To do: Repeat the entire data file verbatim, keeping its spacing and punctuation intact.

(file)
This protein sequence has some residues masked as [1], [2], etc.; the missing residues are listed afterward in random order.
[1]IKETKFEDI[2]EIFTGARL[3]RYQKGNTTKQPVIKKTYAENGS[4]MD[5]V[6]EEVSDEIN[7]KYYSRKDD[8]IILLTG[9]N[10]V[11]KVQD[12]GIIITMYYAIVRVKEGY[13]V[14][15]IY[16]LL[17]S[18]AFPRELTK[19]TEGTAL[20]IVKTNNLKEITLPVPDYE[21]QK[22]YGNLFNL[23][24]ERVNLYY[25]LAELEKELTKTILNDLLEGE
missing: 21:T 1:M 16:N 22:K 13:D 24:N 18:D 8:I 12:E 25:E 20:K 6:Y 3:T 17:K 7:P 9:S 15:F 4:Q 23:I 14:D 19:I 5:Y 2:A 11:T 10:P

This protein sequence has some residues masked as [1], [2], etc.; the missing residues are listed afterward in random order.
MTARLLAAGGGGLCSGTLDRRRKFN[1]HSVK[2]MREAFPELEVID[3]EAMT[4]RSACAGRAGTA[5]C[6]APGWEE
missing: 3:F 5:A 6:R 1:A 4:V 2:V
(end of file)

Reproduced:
This protein sequence has some residues masked as [1], [2], etc.; the missing residues are listed afterward in random order.
[1]IKETKFEDI[2]EIFTGARL[3]RYQKGNTTKQPVIKKTYAENGS[4]MD[5]V[6]EEVSDEIN[7]KYYSRKDD[8]IILLTG[9]N[10]V[11]KVQD[12]GIIITMYYAIVRVKEGY[13]V[14][15]IY[16]LL[17]S[18]AFPRELTK[19]TEGTAL[20]IVKTNNLKEITLPVPDYE[21]QK[22]YGNLFNL[23][24]ERVNLYY[25]LAELEKELTKTILNDLLEGE
missing: 21:T 1:M 16:N 22:K 13:D 24:N 18:D 8:I 12:E 25:E 20:K 6:Y 3:T 17:K 7:P 9:S 15:F 4:Q 23:I 14:D 19:I 5:Y 2:A 11:T 10:P

This protein sequence has some residues masked as [1], [2], etc.; the missing residues are listed afterward in random order.
MTARLLAAGGGGLCSGTLDRRRKFN[1]HSVK[2]MREAFPELEVID[3]EAMT[4]RSACAGRAGTA[5]C[6]APGWEE
missing: 3:F 5:A 6:R 1:A 4:V 2:V